The global proliferation of psychology is evident not only in the rising the numbers of psychologists and psychology students, but also in the growth of scientific and applied specialization and the psychological organizations, journals, and training programs that represent these specialties (Stevens & Wedding, 2004a). Furthermore, psychology is experiencing rejuvenation throughout the world. Witness the restoration and development of psychology in East European countries that have transitioned from communism to alternative economic and political systems (e.g., Poland) as well as the surge in psychological science and practice in South American nations with healthy economies and political institutions (e.g., Brazil; Jing, 2000; Stevens & Wedding, 2004b). In part II, chapters 2 and 3 trace the diverse roots of these trends and enlarge on their current status. The connection between stable economic and political conditions and the growth of psychology is revealed by the expectations of governments, business and industry, and the public that psychology address national challenges and promote personal well-being in response to modernization (Jing, 2000; Stevens & Wedding, 2004a). This is certainly the case in developing countries (e.g., China; Jing, 2000; Stevens & Wedding, 2004b), which create jobs for psychologists, allocate resources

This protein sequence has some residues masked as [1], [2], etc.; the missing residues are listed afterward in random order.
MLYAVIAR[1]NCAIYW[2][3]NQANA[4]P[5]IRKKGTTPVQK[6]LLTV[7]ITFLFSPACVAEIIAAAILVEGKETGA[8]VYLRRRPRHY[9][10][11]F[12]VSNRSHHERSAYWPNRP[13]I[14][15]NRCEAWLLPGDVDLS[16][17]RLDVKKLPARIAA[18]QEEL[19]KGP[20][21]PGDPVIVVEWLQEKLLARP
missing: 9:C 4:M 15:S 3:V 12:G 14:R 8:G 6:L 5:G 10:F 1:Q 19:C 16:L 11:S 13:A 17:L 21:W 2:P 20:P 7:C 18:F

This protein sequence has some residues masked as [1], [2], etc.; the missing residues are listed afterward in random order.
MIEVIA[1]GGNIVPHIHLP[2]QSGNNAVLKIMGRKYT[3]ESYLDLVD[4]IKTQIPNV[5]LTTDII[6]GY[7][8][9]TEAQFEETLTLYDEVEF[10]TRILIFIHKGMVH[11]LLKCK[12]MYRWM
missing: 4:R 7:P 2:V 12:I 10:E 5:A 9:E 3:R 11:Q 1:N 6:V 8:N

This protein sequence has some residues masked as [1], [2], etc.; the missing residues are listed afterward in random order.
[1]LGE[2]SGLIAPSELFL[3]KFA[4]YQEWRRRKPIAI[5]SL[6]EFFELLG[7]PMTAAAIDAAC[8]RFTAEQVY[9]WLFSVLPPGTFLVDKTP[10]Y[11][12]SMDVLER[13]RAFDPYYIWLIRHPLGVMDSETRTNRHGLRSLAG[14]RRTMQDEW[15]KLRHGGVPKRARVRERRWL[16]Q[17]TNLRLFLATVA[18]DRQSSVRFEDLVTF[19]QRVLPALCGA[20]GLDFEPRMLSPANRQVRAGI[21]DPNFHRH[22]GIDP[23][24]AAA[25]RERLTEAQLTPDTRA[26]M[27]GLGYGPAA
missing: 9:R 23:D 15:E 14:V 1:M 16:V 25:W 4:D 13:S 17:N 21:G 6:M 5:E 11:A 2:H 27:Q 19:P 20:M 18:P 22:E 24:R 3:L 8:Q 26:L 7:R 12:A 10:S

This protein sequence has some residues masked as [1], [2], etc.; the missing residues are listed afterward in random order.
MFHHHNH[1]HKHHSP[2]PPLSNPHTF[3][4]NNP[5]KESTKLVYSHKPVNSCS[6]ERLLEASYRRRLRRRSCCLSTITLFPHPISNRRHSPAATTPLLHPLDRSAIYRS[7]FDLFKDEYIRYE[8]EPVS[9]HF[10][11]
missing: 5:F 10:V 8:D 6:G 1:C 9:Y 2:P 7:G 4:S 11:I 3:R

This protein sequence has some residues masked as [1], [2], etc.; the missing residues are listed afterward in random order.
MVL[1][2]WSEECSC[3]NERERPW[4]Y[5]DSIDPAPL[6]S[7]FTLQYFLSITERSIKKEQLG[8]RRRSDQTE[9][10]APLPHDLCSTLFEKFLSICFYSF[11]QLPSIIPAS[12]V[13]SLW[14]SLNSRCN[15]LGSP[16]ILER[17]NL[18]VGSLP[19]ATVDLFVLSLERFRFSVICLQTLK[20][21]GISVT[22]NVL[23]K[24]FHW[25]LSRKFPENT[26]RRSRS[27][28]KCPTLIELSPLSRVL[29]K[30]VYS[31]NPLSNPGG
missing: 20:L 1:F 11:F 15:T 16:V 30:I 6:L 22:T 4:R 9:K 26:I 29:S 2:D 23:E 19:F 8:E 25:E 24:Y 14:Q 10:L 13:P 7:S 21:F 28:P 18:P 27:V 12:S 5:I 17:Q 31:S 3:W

for psychological research, practice, and training, and pass legislation that legitimizes and safeguards psychology (Stevens & Wedding, 2004b). There is more to say on psychology in the developing world in part Two, chapter 4.